ctBIOSAbsSectorWrite = $7F8C;  { Absolute sector write function }

These two functions should be used by applications that handle sector management instead the MSX-DOS BDOS functions ABSREAD (&H2F) and ABSWRIT (&H30), because the new functions support unsigned 24 bit sector’s handling instead the MSX-DOS old functions that support only 16 bit setor’s handling.

The Big Number library

The MSX computers can perform 16 bit operations directly and to use the new I/O functions provided by the BIOS, the programmers should provide a way for MSX perform 24 bit operations.

Fortunately I created a library (BigNumber) that can handle numbers of any size, since 8 bit, 16 bit, 24 bit, 32 bit to infinite bits.

This library can be found at OldSkoolTech and is fully written and compatible with Turbo Pascal 3 and has been used in my own softwares like the MSXDUMP 0.2, compatibles with Sunrise devices.

Well, I believe that this article could be an useful article to technicians and developers that are interested in creating new softwares to use the full capacity of Sunrise devices, so enjoy it !!



Análise da interface ATA IDE – Tecnobytes

MSXDUMP v0.2 (final) liberado no

Memory-mapped I/O ports

Tecnobytes Classic Computers

Sunrise for MSX home page

MSX-DOS Wikipedia

Carchano MSX IDE interface

ATAPI packets (Wikipedia)

CP/M-BDOS (Wikipedia)

PopolonY2k’s BigNumber library at

OldSkoolTech project (

Turbo Pascal (Wikipedia)

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Dennis Ritchie the father of everything

Since Dennis Ritchie passed away, I have been thinking to write something about this guy, not just because to me he is the most important computer scientist since early days of modern computer systems, but just because he was the father of everything we are running today.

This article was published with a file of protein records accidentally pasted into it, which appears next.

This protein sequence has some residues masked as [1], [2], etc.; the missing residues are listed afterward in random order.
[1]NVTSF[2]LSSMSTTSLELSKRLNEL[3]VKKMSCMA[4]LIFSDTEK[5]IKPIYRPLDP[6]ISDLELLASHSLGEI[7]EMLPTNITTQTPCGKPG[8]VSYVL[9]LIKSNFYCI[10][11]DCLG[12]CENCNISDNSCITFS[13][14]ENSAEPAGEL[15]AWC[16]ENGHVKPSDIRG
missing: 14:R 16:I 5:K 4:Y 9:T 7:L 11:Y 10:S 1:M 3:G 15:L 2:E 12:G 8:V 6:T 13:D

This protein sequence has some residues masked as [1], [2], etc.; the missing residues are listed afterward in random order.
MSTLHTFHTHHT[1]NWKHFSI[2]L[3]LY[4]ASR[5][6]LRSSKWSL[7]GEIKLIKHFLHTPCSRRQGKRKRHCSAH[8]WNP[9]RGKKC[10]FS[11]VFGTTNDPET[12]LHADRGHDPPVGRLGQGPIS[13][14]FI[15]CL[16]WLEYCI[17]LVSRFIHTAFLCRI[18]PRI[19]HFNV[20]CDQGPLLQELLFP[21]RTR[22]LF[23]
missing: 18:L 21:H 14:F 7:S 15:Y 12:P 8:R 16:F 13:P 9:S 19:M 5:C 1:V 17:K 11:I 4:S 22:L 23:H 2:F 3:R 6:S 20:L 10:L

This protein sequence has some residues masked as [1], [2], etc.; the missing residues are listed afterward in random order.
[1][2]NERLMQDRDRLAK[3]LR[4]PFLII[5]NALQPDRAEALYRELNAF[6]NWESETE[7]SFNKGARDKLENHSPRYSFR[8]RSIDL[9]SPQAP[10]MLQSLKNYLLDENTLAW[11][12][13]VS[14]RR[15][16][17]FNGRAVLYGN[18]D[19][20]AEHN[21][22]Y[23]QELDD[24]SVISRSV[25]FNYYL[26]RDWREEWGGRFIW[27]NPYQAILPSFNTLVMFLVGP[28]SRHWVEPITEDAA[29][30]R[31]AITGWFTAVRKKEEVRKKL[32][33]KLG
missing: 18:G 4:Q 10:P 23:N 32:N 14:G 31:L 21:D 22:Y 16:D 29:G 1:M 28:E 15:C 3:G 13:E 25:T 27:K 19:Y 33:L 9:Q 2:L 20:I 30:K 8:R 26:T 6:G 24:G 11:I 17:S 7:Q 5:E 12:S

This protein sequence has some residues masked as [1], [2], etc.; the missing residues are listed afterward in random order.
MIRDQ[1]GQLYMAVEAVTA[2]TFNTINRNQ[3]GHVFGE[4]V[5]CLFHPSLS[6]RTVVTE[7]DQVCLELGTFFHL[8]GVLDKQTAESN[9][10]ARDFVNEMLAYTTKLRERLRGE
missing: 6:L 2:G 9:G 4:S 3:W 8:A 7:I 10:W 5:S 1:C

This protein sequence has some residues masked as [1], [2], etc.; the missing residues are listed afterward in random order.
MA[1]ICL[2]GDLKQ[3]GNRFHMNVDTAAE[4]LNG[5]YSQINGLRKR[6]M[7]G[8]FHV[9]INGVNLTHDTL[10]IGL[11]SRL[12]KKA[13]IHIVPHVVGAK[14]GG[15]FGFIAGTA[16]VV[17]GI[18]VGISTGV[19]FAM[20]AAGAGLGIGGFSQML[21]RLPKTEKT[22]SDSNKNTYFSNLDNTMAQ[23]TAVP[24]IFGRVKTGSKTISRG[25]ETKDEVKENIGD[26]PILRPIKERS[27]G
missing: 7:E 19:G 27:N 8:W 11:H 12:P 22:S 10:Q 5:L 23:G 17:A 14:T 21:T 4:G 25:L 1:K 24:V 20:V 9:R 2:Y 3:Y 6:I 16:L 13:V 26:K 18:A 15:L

The C programming language (Book cover)
The C programming language (Book cover)

Unfortunately the world did not give to him, what is in my opinion, the deserved attention in the moment of his death, because 7 days before another great entrepreneur had passed away, so the world media and market was more affected by his death. I’m talking about Steve Jobs, that is known as a great entrepreneur and business man, but without the work of Dennis Ritchie helping him indirectly, maybe his progression would have been more difficult than it was.

This is because all basic software of Apple, like MacOS X and IOS was written using the C language, created by Dennis Ritchie several years before at Bell Labs, and considering that both operating systems are UNIX-Like, the importance of Dennis Ritchie for Apple’s present day success increases, because he was the creator of UNIX too.

The Bell Labs.

It is impressive the influence of Dennis Ritchie in all modern languages, like, C#, Java, Shell scripting, and a lot of others that have their dialect based on C language, but when he created the C language I think that has was just thinking about reusing his works in new models of computers that were been born in the mid seventies.

In those days computer use was restricted to universities and big companies. Considering the corporate world I can say that this environment was a controlled place and it’s growth was maintained by other big companies like Hewlett Packard and IBM, but in university and the world of research this growth was more open and with no boundaries, I think that was almost chaotic.